The next Fiverr project I did was to find a graphic designer to design some t-shirt logos for my new t-shirt side hustle on Teespring:

I really liked the work of one designer I found so I hired her to do some designs:

I ended up spending $496 with Adri over a 3 month period.  I have at least 25 designs now by her so that’s about $20/design, which seems very fair.  She was so easy to work with and I could send her revision suggestions and she’d do them right away.  She is in Brazil and she often would have revisions ready for me when I looked in the morning. Her English was great, the different time zones were never a problem and it was fun thinking about how Fiverr was creating a global economy where what matters is the end product not the location of the people doing the work.  I will definitely use her again and highly recommend her.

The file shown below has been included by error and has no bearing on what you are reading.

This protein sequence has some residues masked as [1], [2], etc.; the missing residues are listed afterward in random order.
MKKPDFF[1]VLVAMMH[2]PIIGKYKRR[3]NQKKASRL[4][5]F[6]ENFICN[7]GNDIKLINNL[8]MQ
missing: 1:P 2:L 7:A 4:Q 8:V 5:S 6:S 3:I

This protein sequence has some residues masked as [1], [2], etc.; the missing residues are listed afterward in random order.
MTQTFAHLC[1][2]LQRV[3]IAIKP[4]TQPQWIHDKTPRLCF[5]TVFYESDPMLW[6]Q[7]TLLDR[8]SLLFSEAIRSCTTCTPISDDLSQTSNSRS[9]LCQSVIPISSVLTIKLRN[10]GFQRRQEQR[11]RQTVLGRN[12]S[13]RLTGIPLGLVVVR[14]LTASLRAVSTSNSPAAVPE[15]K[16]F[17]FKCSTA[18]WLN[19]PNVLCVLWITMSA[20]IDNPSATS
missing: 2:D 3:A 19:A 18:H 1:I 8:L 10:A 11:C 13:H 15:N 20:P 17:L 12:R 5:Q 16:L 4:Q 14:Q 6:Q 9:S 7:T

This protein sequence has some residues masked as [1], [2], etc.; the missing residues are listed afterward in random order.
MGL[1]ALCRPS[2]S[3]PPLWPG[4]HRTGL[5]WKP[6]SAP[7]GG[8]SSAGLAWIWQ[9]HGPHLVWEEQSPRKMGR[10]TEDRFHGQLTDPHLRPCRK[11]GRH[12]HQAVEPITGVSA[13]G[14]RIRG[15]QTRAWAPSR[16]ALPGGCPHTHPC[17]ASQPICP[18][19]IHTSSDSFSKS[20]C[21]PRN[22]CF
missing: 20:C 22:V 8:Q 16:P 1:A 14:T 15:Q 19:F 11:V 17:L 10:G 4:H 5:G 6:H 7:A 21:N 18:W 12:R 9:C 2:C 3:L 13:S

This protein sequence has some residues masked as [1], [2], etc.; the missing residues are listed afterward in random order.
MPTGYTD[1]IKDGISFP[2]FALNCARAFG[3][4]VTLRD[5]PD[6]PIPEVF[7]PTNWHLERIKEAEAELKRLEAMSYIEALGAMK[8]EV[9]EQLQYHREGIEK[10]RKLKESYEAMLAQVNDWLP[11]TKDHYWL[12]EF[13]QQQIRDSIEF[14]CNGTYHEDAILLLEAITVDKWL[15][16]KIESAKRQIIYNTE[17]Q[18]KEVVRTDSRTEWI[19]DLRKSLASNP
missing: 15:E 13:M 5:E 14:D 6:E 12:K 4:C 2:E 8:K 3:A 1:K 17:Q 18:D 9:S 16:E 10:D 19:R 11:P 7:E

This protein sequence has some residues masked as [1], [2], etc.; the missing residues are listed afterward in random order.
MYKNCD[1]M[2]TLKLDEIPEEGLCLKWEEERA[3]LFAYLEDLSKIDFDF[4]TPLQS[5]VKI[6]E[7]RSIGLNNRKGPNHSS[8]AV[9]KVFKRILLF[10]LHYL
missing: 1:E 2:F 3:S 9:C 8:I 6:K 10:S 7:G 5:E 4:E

The final project I did on Fiverr during this ~3 months of getting my t-shirt business up and running was to hire someone to create a website for me.  As I mentioned earlier, I loved the phrase I had come up with for my The Ordinary Mom Facebook group of “Ordinary is the new awesome”. I decided to buy the URL from WordPress with the Premium account and the private registration for $96.  

To sign up for your own WordPress account to start your own side hustle journey, click here: (FYI- this is an affiliate link and I’ll make money if you sign up this way).

I searched Fiverr and was looking for a female designer because it seemed to be male dominated niche and I wanted to give work to a female web designer.  I found the following designer under the name Puremagic in England at: